A Coronavirus Summer: Activities for Cancer Patients & Survivors - NFCR


A Coronavirus Summer: Activities for Cancer Patients & Survivors

A Coronavirus Summer: Activities for Patients & Survivors

Moving forward with the ‘new normal’ created in response to COVID-19 does not mean life completely needs to change for cancer patients. While patients will need to be alert and cautious about summer gatherings, some of the best summer activities may remain safe if you take the necessary precautions.

Over the past few months, many parts of America shut down to protect the health of its citizens. While health is always a priority, the long months stuck at home have made nearly every American crave summer fun that much more. With the first official day of summer arriving on the 21st of June, summer celebrations are not far behind. Despite the sheer excitement for warm weather and social gatherings, it is more important than ever that cancer patients take extra precautions during summer shindigs.

With a compromised immune system, cancer patients and survivors continue to be at an increased risk of the dreaded COVID-19 virus. While some states have returned to normal or are in the process of returning to normal, the threat of this virus remains eminent. Regardless of state guidelines, cancer patients, cancer survivors, and those in close contact with patients and survivors should continue to follow social distancing guidelines. While these guidelines may infringe on beloved summer traditions, such as major barbeques or special vacations, there may be some ways to enjoy the season—if you take proper precautions.

  1. Enjoy nature

Summer is a beautiful time of year no matter where in the world one may be. Taking a walk in the warm sunshine or strapping on some hiking boots are sure to not only burn some calories, but to boost one’s mood as well! Of course, before heading into the sun, it is always important to generously apply sunscreen. And walk or hike with only members of your family to avoid possible contagion from strangers.

  1. Hit the beach

Social distancing does not need to mean self-isolation. The beach remains a viable option for cancer patients hoping to enjoy the summer time. However, it is generally advised that cancer patients stay out of the sun between 10am and 3pm when the sun is the strongest. And make sure to properly social distance—go early before crowds arrive or enjoy the later afternoon when crowds begin to thin. If it is not possible to social distance, abandon your beach day plans.

  1. Hit the road

Roll the windows down, take in the fresh air and explore! Short, single day road trips are a great way to get outside and explore. By using your own vehicle, you can keep yourself protected and determine your own itinerary. Research nearby must-see spots, you may be surprised by the amount of things to explore right in your own backyard. Consider packing your own lunch and picnicking at one of your spots!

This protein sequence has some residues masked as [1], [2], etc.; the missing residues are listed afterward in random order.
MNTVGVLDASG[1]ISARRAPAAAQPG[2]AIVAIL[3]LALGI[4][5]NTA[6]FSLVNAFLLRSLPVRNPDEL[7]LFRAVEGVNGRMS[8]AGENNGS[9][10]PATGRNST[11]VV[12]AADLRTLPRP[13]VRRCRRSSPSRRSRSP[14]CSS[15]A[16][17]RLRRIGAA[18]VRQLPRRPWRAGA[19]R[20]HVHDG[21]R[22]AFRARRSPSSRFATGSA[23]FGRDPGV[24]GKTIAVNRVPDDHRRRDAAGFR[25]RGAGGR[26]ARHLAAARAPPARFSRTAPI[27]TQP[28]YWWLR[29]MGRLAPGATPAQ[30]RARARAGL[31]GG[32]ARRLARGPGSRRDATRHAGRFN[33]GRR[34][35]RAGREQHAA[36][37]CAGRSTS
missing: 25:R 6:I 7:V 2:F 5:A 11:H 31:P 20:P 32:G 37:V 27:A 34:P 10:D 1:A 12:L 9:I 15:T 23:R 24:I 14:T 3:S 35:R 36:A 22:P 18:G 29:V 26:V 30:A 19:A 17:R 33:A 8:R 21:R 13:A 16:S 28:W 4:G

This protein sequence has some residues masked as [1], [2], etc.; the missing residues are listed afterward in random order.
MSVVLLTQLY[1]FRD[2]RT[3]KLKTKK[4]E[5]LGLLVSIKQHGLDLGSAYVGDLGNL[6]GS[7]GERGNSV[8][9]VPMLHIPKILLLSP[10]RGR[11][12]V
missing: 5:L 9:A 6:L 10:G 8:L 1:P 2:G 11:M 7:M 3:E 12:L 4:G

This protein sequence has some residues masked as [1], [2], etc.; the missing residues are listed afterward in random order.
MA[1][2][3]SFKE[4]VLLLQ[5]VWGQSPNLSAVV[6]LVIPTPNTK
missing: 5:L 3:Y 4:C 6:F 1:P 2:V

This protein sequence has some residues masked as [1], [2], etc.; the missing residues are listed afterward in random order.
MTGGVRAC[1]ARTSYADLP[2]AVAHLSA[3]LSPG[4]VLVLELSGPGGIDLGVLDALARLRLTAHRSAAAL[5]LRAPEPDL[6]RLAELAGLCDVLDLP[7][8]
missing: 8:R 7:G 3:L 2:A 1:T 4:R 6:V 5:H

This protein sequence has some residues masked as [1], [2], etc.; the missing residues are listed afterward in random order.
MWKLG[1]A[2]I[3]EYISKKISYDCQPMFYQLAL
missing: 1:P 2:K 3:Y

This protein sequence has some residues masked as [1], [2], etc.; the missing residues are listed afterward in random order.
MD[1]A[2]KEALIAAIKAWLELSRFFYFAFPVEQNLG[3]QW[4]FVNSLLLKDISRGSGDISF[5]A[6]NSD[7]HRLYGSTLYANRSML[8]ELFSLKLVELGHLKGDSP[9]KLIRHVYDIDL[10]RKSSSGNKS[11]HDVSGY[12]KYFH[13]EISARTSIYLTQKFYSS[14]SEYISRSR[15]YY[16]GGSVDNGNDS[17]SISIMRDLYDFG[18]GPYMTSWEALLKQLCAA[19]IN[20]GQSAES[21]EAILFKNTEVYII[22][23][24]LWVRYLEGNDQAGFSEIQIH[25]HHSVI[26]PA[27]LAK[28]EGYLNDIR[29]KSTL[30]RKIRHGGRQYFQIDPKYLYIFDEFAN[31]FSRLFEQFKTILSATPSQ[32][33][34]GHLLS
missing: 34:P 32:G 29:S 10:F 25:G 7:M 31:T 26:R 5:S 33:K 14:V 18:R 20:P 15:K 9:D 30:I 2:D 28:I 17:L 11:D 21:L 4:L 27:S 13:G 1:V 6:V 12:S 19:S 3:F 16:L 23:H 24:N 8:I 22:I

1. Get into gardening

Is there anything more satisfying than nurturing a plant to full bloom or growing your own food? Gardening is a great opportunity to get amongst nature, learn new skills, and have something to show for months of work. Time flies in the garden, so it is important to take a water bottle along for long days of weeding and planting. Many people are regularly dehydrated, which can negatively impact health; cancer patients are especially susceptible to dehydration. Side effects such as vomiting and diarrhea can increase one’s chances of becoming dangerously dehydrated.  

  1. Learn to fish

Whether a fishing novice or an experienced fisherman, this beloved summer hobby not only puts food on the table but is also a way to relax in nature. If fishing for food, remember that fish needs to be properly cooked. Cancer therapies often make patients more susceptible to food poisoning and, if there is one way to ruin summer fun, it’s food poisoning.

Please remember that it’s important for individuals to stay up-to-date with the latest developments in the coronavirus, including federal, state and local restrictions and health organization recommendations and guidelines. As a helpful tool, the National Foundation for Cancer Research (NFCR) has developed a COVID-19 Resource Center, with weekly updates to keep you informed, prepared and protected.

As restrictions begin to loosen in many parts of the country, it’ll be up to you to determine what’s safe for you and your family, but NFCR will be here to support you along the way.

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